(also intransitive) (cricket) to play (a ball) defensively
See also block in, block out
Derived Forms
blocker, noun
Word Origin
C14: from Old French bloc, from Dutch blok; related to Old High German bloh
Collins English Dictionary - Complete & Unabridged 2012 Digital Edition
© William Collins Sons & Co. Ltd. 1979, 1986 © HarperCollins
Publishers 1998, 2000, 2003, 2005, 2006, 2007, 2009, 2012
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Word Origin and History for herblock block



"solid piece," c.1300, from Old French bloc "log, block" of wood (13c.), via Middle Dutch bloc "trunk of a tree" or Old High German bloh, from a common Germanic source, from PIE *bhlugo-, from *bhelg- "a thick plank, beam" (see balk).

Meaning "mould for a hat" is from 1570s. Slang sense of "head" is from 1630s. Extended sense of "obstruction" is first recorded 1640s. In cricket from 1825; in U.S. football from 1912. The meaning in city block is 1796, from the notion of a "compact mass" of buildings; slang meaning "fashionable promenade" is 1869.

BLOCK. A term applied in America to a square mass of houses included between four streets. It is a very useful one. [Bartlett]


"obstruct," 1590s, from French bloquer "to block, stop up," from Old French bloc (see block (n.)). Meaning "to make smooth or to give shape on a block" is from 1620s. Stage and theater sense is from 1961. Sense in cricket is from 1772; in U.S. football from 1889. Related: Blocked; blocking.

Online Etymology Dictionary, © 2010 Douglas Harper
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herblock block in Medicine

block (blŏk)

  1. Interruption, especially obstruction, of a normal physiological function.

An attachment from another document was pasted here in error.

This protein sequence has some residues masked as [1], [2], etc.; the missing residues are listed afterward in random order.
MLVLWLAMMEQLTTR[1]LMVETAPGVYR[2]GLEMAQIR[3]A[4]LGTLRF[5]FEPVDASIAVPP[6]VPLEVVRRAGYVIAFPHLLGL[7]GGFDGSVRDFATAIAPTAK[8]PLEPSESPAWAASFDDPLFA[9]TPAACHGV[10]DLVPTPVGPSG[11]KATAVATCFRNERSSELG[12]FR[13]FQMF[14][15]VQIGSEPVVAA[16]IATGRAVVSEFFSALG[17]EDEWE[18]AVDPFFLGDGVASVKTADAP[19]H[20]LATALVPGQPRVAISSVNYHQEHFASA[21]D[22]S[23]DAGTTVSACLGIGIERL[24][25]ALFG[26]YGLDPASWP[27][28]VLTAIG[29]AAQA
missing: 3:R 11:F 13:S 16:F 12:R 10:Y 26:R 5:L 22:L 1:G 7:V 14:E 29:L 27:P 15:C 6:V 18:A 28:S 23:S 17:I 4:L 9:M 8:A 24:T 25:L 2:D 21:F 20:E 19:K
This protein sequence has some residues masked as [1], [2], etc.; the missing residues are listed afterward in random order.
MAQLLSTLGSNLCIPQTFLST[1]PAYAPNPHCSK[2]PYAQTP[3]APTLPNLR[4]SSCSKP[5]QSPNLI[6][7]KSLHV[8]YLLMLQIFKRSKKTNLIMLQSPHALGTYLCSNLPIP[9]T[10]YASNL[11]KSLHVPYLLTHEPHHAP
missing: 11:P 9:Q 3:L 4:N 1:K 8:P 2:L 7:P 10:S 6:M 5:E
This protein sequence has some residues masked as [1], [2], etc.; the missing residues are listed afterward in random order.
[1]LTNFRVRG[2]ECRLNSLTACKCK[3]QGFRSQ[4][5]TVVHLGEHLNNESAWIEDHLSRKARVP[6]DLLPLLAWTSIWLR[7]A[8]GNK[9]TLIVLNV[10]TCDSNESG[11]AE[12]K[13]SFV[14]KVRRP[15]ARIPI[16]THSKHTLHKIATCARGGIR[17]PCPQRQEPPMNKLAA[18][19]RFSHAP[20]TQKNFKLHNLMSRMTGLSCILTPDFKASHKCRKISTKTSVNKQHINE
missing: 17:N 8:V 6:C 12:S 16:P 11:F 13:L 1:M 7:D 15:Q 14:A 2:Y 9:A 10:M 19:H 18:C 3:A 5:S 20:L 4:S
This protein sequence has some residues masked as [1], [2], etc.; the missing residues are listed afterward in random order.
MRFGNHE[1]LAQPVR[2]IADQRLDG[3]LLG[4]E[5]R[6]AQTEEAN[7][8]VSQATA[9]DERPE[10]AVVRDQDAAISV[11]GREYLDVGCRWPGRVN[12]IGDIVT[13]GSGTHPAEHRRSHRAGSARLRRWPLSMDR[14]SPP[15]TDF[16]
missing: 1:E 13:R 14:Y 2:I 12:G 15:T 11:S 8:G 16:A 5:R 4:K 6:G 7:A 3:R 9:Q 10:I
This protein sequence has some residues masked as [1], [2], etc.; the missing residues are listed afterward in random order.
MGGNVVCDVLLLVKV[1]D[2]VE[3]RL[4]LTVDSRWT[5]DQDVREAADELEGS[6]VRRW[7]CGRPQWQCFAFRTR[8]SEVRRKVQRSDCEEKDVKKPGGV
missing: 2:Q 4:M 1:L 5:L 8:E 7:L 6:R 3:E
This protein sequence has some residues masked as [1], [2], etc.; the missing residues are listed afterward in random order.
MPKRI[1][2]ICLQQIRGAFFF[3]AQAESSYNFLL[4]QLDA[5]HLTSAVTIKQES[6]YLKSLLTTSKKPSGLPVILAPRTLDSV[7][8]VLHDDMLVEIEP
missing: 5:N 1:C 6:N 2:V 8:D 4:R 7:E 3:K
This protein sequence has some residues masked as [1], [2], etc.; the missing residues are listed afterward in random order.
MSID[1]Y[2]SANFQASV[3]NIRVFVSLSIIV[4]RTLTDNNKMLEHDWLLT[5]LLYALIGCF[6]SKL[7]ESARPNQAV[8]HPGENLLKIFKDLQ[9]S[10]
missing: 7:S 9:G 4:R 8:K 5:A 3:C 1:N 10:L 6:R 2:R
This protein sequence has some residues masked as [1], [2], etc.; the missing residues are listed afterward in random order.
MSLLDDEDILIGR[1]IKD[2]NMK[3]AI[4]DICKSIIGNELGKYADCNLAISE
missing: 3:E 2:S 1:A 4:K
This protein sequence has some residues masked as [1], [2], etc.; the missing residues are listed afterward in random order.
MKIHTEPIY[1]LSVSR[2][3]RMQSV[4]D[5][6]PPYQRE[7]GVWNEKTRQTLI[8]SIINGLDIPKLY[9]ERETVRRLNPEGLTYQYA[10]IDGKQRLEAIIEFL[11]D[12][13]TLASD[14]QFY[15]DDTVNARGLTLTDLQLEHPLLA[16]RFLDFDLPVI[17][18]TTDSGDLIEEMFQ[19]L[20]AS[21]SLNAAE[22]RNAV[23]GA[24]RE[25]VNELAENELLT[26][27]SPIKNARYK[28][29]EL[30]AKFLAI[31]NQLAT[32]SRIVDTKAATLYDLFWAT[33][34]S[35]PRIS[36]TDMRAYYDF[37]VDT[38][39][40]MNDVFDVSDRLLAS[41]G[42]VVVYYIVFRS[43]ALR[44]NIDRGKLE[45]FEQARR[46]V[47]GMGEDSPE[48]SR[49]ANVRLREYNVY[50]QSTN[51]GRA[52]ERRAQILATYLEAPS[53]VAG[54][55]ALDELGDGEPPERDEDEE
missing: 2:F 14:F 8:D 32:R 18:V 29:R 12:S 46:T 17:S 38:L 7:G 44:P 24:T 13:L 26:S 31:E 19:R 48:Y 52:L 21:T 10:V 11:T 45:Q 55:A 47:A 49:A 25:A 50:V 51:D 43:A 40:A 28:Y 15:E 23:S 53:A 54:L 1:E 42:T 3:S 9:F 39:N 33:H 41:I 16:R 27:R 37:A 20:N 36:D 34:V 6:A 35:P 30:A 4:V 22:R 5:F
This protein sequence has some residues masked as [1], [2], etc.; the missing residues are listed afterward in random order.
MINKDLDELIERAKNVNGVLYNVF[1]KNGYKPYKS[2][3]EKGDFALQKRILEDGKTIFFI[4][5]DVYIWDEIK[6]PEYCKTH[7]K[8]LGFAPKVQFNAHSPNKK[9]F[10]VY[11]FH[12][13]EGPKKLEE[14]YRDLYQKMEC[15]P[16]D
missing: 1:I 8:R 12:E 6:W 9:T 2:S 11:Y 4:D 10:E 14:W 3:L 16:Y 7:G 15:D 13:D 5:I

2. Interruption, complete or partial, permanent or temporary, of the passage of a nervous impulse.

  3. Atrioventricular block.

  4. Sudden cessation of speech or a thought process without an immediate observable cause, sometimes considered a consequence of repression.

v. blocked, block·ing, blocks
To arrest passage through; obstruct.
block'age (blŏk'ĭj) n.
The American Heritage® Stedman's Medical Dictionary
Copyright © 2002, 2001, 1995 by Houghton Mifflin Company. Published by Houghton Mifflin Company.
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herblock block in Science
block and tackle
An arrangement of pulleys and ropes used to reduce the amount of force needed to move heavy loads. One pulley is attached to the load, and rope or chains connect this pulley to a fixed pulley. Each pulley may have multiple grooves or wheels for the rope to pass over numerous times. Pulling the rope or chain slowly draws the load-bearing pulley toward the fixed one with high mechanical advantage.
The American Heritage® Science Dictionary
Copyright © 2002. Published by Houghton Mifflin. All rights reserved.
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Slang definitions & phrases for herblock block



Stupid (1980s+ Students)


The head (1630s+)

Related Terms

gapers' block, knock someone's block off, new kid on the block

The Dictionary of American Slang, Fourth Edition by Barbara Ann Kipfer, PhD. and Robert L. Chapman, Ph.D.
Copyright (C) 2007 by HarperCollins Publishers.
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Idioms and Phrases with herblock block
The American Heritage® Idioms Dictionary
Copyright © 2002, 2001, 1995 by Houghton Mifflin Company. Published by Houghton Mifflin Company.